Pedobesia MacRaild & Womersley, 1974

Holotype species: Pedobesia clavaeformis (J.Agardh) MacRaild & Womersley

Original publication and holotype designation: MacRaild, G.N. & Womersley, H.B.S. (1974). The morphology and reproduction of Derbesia clavaeformis (J. Agardh) DeToni (Chlorophyta). Phycologia 13: 83-93, 15 figs, 1 table.

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Description: Thallus consists of 1) small calcified disk at least sometimes showing concentric rings, 2) uncalcified, branched, sprawling siphons and 3) clusters of uncalcified erect, clavate siphons which may appear as dense tufts. The two essentially prostrate states are interconvertible under certain conditions, and appear relatively persistent. The small disc form, which can measure to at least 1400 ┬Ám diam., has a surface ornamented with rows of numerous circular to obovate pores, and walls containing aragonitic calcium carbonate; secondary discs may overgrow older parts of thallus, forming a multi-layered encrusting structure. Fine siphons may develop from the margin of the disc. Both disc form, but more especially prostrate siphonous form produce dense clusters of erect siphons to about 6 cm. tall. The calcified phase distinguishes this genus from genera such as Derbesia and Bryopsis. Pedobesia is homoplastic; pyrenoids are absent. Reproduction by fragmentation, or by numerous stephanokontic zoospores produced in spherical to ovoid sporangia borne laterally on erect siphons, and separated from siphons by a thick refringent plug or gelatinous septum. Non-motile spores or other variations sometimes occur. Spores develop into one of the prostrate stages. Sexual reproduction is presently undiscovered; it has been suggested that the discs represent a gametophytic phase which has lost the capacity to form gametes.

Information contributed by: L. Hillis. The most recent alteration to this page was made on 2011-08-29 by M.D. Guiry.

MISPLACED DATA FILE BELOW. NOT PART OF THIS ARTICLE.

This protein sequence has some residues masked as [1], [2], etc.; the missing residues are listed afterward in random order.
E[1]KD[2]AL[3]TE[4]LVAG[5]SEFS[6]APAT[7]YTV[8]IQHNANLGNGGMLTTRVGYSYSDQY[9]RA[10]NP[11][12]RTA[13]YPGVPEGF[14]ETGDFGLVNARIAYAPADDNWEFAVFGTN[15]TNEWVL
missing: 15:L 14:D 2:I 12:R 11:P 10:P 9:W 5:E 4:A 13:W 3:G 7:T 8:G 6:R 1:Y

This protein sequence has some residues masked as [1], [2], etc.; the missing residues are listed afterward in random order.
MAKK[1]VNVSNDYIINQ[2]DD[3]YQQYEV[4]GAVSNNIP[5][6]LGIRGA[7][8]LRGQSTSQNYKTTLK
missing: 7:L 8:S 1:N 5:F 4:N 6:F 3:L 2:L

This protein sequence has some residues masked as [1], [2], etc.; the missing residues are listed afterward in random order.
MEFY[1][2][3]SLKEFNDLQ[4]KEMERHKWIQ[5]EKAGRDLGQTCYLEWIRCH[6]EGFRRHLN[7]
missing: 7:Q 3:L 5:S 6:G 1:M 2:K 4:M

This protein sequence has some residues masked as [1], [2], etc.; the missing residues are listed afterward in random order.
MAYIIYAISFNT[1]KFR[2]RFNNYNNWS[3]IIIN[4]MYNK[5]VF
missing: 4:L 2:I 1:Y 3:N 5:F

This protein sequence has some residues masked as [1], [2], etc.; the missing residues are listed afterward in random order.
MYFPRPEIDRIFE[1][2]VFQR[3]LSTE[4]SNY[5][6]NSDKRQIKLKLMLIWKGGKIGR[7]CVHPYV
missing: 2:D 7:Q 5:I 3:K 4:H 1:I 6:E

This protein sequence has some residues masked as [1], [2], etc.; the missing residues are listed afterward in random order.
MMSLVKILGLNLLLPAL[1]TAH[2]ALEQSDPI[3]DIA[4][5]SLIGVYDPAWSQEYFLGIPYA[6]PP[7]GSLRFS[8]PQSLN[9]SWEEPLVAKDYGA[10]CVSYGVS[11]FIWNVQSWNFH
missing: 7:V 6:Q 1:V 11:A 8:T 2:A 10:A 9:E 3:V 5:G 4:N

Taxonomic status: This name is of an entity that is currently accepted taxonomically.

Comments: Pedobesia has been reported with certainty from Australia, New Zealand, Japan, Galapagos Islands, Brazil, and the Mediterranean. Within habitat sites include shallow rocks, heavily shaded rock pools. Vertical range extends to at least -3 m on steeply sloping rock faces on exposed coasts. Distribution undoubtedly is much broader

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Some of the descriptions included in AlgaeBase were originally from the unpublished Encyclopedia of Algal Genera, organised in the 1990s by Dr Bruce Parker on behalf of the Phycological Society of America (PSA) and intended to be published in CD format. These AlgaeBase descriptions are now being continually updated, and each current contributor is identified above. The PSA and AlgaeBase warmly acknowledge the generosity of all past and present contributors and particularly the work of Dr Parker.

Descriptions of chrysophyte genera were subsequently published in J. Kristiansen & H.R. Preisig (eds.). 2001. Encyclopedia of Chrysophyte Genera. Bibliotheca Phycologica 110: 1-260.

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M.D. Guiry in Guiry, M.D. & Guiry, G.M. 29 August 2011. AlgaeBase. World-wide electronic publication, National University of Ireland, Galway.; searched on 01 April 2023

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